The store continues to offer a variety of staples such as milk, eggs, bread and nonperishable food items like canned goods and boxed items, not to mention the wide variety of souvenirs on display and for sale throughout the store.

“We’ve got a little bit of everything in here,” Karen added.

With a home in Virginia, Karen has her sights set on retiring soon, but noted she must first find an ideal buyer for the historic general store.

“In the near future, I hope to sell. I feel that’s where the Lord has led me and I can’t wait to see what my next numerous years will be in a new setting. It’s the first voluntary move out of Indiana I’ve made,” she explained. “I’ve lived elsewhere before, but this is a big jump because all of my kids and grandkids are in this same general area. When you’re retired, you can at least travel back and forth, if your careful with your money. I want to finally have some rest and relaxation; when you work 65 to 80 hours a week, you don’t get much of that nor can you do what you want to do as far as being social. Serving the Lord even makes it a little harder as far as being involved in your church.”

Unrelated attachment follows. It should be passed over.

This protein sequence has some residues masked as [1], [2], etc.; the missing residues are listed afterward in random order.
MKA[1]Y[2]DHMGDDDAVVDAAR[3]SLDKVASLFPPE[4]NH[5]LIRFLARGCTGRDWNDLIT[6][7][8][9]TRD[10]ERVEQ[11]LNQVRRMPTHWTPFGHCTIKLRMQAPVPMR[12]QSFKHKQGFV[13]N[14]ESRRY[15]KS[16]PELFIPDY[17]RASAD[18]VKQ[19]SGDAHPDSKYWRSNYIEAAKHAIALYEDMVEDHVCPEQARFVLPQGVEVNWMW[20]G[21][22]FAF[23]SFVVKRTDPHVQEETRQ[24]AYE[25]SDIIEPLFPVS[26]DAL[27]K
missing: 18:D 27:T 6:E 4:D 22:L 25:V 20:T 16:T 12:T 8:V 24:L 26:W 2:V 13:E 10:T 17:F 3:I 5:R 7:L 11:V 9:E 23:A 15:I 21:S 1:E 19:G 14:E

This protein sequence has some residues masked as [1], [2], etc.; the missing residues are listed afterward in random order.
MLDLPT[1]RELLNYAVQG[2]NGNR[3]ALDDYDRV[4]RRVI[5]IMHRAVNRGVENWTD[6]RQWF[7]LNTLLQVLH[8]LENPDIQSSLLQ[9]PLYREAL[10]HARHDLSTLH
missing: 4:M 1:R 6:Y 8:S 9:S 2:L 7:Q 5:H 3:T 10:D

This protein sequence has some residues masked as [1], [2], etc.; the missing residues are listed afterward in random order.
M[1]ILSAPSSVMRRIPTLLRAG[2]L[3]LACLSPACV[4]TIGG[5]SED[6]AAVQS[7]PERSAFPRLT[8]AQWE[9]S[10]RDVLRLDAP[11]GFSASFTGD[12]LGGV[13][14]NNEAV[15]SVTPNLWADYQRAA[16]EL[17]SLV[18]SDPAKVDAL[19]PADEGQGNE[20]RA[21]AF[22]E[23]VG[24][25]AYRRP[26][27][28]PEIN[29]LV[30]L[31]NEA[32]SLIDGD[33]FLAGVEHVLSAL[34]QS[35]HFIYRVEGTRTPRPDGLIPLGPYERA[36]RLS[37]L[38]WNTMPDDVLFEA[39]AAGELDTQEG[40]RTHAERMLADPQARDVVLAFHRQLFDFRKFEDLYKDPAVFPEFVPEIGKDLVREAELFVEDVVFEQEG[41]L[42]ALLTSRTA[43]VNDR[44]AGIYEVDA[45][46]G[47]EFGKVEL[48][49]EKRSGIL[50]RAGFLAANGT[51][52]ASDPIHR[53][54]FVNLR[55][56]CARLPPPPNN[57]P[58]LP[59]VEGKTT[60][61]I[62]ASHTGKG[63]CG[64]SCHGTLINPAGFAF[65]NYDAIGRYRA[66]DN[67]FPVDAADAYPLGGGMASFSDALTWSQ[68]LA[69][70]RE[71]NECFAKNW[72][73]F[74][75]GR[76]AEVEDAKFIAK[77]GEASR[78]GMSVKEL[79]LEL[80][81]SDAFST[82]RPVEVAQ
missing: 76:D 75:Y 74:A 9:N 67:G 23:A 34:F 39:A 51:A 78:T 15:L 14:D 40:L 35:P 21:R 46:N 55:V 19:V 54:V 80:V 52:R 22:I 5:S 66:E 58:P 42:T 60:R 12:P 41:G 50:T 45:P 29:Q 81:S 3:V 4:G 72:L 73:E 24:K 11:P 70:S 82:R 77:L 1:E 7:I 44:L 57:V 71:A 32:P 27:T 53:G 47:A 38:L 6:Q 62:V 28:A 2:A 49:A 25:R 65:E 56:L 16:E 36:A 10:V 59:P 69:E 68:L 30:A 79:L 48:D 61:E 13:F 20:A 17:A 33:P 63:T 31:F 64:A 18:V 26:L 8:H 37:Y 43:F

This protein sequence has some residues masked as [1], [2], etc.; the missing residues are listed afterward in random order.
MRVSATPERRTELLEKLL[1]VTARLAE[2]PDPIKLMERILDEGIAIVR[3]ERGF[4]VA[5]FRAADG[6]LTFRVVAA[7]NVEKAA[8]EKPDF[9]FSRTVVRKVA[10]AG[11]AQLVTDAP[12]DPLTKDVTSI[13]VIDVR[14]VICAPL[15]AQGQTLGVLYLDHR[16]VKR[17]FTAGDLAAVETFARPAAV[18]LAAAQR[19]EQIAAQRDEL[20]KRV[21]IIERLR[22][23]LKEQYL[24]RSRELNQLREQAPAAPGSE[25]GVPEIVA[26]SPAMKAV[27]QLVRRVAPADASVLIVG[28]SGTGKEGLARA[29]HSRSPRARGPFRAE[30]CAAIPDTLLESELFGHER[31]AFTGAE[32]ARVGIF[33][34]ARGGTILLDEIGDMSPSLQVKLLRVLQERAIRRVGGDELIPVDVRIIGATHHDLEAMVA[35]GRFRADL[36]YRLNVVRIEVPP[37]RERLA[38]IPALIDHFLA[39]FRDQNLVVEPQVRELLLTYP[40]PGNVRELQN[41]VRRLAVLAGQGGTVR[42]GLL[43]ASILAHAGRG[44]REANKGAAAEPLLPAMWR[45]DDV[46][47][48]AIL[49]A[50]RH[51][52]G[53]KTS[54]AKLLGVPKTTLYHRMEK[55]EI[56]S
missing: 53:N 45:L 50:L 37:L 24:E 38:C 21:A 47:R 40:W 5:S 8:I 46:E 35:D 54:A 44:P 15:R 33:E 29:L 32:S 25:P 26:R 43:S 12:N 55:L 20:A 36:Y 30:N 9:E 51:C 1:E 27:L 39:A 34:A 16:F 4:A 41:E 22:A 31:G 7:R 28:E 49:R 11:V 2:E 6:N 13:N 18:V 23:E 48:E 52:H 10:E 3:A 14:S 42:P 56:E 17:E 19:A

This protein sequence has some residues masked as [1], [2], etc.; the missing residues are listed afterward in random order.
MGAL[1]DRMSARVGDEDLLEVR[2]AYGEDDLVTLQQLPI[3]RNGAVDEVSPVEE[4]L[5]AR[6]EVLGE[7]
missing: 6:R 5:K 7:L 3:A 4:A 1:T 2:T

Karen said that, while you won’t get rich operating a little country store, you can eke out a comfortable living and pay your bills.

“I try to treat everybody like they’re a part of the family when they come in. My husband always said, I’m living my dream.’ I can’t say that, but I inherited a dream and I have enjoyed it,” she explained. “It would be nice if the new person would come into it with the mind-set that they are going to run a store and keep it the way it is. This is what people travel from all over the world to see. We’ve had people from New Zealand, Greenland, Japan, China, Australia and all throughout the U.S. I’m just really hoping whoever buys it keeps that thought.”

The asking price of $325,000, she says, is much lower than the price suggested by realtors and doesn’t factor in the value of the numerous antique items on display that her late husband had collected since he began operating the store in 1966. The store measures 30 footby 40 foot and includes a two-bedroom living area in the back with a bathroom, living room and kitchen, as well as an outdoor storage building, all on one acre.